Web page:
On if he ever has to convince Mr. Irsay about an instrument – Well, yes. With the “Smells Like Teen Spirit” Cobain, it did not need a lot of convincing, but I will rewind the clock a year prior, well, maybe perhaps more than a year prior. Well, let me just tell sort of a brief story here. In June 20th, 2019, we acquired the Black Strat, the David Gilmour Black Strat that was acquired at Christie’s Auction from New York City. And at the time, it was the most expensive guitar ever sold at auction. Mr. Irsay acquired the Black Strat along with 1969 Martin D-35 and a really cool blue flight case that says Pink Floyd London on it that actually carries the black strat. A year to the day after that auction, this time across the coast are across the country to the west coast rather, to Julian’s auction, and Julian’s was selling the Martin that Kurt Cobain played on Unplugged, Live in New York, and that would later become the most expense guitar sold auction. Sold to Peter Friedman for$ 6 million. Peter Friedman is the founder of Rode Microphones, he’s an Australian gentleman. That particular guitar, why I bring that up is that as a guitar that squarely fits into the scenario that you just described, where I went and I said, “I know he may not be a fan of Nirvana, however, I think this is a really cool guitar for the collection”, it’s from the unplugged era, unplugged, as we all sort of know, was sort of the last commercial work that Cobain released while he was still alive. Then upon his death, the song “All Apologies” became really the eulogy, if you will, of his life, and of course, he’s playing the guitar, and so the guitar was significant. We had an interest level in it, but certainly not an interest level that would commensurate $6 million worth of purchase. So that’s one where we said it takes some convincing, I don’t know about that. I think there was just an interest level that was below $6 million at that point in time. But then as luck would have it, or fate or whatever you wanna describe, I actually, even though it’s less expensive than a $6 million mark, but still somewhat an expensive guitar obviously, the blue Fender Mustang Competition 1969 that was used in the “Smells Like Teen Spirit” video, and in my mind is even more iconic. What I love about that guitar, even more so than the Martin acoustic, is that that’s the guitar that Cobain is best closely associated with, playing certainly his most iconic guitar, and also something that represents the introduction to Kurt Cobain and Nirvana, and let’s face facts here, ushered in a complete musical revolution with the songs, specifically “Smells Like Teen Spirit”, The image of that guitar, remember in 1991 most guitar players, Slash was definitely on the scene then playing big Les Pauls, you had other hair metal bands playing more Jackson, Charvel, Kramer, that sort of style of guitar, but (Cobain) playing at the time, which was basically a pawn shop Fender. Now Fender Mustangs are significantly expensive because of things like Kurt Cobain and because they’re a vintage instrument. But at that point in time, you could purchase a guitar like that for a pretty good deal, and that was part of Cobain’s punk rock ethos, if you will, was candidly probably not having the money to purchase a $2000 Gibson, $1500 Gibson, or $1000 Fender or something. So you have to go to the pawn shop and find something like that. Then obviously he was somewhat of a tinkerer, as we know, with usually the humbucker in the bridge position, etc., etc. So he modified the guitars to make it a more of a powerful rock instrument, if I put in a humbucker and then actually in this particular case, it’s a hot rail, the pickup in the guitar, so he doesn’t have to route it out and you can certainly put a new pick up in it to make it more harder, rocking instrument. The end of the story is I prefer the Mustang over the Martin. I was just elated when Mr. Irsay purchased the guitar earlier this year from Julian’s auctions. 6:48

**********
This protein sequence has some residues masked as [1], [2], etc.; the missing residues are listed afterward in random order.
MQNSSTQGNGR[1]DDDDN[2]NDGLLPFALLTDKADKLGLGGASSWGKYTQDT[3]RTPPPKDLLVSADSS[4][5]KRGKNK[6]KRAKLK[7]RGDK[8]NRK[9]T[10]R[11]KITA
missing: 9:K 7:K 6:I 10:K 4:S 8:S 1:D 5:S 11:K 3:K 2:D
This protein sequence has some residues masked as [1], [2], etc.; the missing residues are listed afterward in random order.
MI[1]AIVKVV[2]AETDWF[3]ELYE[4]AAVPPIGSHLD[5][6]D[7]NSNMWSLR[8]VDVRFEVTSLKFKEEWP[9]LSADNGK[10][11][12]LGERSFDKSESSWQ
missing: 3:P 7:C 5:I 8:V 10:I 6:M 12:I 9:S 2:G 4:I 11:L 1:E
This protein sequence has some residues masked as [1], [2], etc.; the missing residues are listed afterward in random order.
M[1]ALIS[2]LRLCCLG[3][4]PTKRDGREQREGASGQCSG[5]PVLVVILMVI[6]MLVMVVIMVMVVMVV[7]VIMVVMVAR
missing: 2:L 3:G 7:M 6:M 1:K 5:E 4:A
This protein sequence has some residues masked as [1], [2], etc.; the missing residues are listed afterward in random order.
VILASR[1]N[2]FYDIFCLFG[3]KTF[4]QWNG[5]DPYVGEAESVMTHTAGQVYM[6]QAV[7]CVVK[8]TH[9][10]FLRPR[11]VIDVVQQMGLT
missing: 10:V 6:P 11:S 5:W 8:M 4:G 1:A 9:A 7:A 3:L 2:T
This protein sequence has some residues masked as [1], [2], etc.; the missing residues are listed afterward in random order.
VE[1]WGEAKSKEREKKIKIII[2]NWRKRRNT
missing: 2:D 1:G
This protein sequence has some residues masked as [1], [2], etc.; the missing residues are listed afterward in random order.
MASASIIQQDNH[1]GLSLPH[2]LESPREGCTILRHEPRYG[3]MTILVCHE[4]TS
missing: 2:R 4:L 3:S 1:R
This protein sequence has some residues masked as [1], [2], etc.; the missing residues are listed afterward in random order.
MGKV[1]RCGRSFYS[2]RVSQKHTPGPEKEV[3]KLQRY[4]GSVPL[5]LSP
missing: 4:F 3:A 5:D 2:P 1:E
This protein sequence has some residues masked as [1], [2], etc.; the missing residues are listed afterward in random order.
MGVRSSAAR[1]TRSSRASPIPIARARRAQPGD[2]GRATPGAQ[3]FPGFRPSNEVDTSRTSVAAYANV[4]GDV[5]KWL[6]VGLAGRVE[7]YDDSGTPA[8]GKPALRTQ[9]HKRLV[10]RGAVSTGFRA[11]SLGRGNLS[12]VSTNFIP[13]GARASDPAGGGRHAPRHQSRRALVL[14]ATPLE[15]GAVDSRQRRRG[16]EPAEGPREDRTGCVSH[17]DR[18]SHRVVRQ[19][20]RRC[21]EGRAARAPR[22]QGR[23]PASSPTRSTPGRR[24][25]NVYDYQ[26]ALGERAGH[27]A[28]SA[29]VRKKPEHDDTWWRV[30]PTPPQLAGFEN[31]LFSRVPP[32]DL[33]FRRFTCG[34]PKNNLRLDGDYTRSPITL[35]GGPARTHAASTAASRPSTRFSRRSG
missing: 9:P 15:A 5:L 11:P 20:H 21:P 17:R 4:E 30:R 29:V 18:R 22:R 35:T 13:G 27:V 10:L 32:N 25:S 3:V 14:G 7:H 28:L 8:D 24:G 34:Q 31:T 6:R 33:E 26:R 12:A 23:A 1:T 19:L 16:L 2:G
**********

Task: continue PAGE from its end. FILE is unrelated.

On if there is a criteria to what the Collection looks for – Well, it’s not a hard rule, but we do. We have a set of criteria and do we follow it 100% of the time? We try to, but no, we don’t follow it 100% of the time. But the criteria would be, is it the most significant guitar in the artist’s career? Okay, and if it’s not, if that becomes a no, then the next tier goes, is it one of the most significant? Where obviously, the Fender Mustang 1969 owned by Cobain is absolutely the most significant in my mind, and then I would say followed by maybe the Martin guitar from Unplugged, because of the introduction, because of the music video, because it was used on Nevermind and In Utero. So that’s really the set criteria when we go assessing an instrument, and then the other sort of cross-reference would be availability. What is available on the market itself, and what is coming to auction, what is being sold by a private seller? Then overlay that with the Is it the most significant? Is it the most historically significant instrument in that particular guitarist’s career collection? That is the other set of criteria. There are other ones that sometimes don’t meet it that we have acquired, but generally, that’s the general rule, and that’s what we try to stick to when things are presented. We run that by ourselves, certainly while I curate, there’s a team of us, including my brother, Eric, Larry Hall, the chairman, and other people as well within the Jim Irsay Collection, who assess, evaluate, etc., before we actually acquire an instrument. 12:03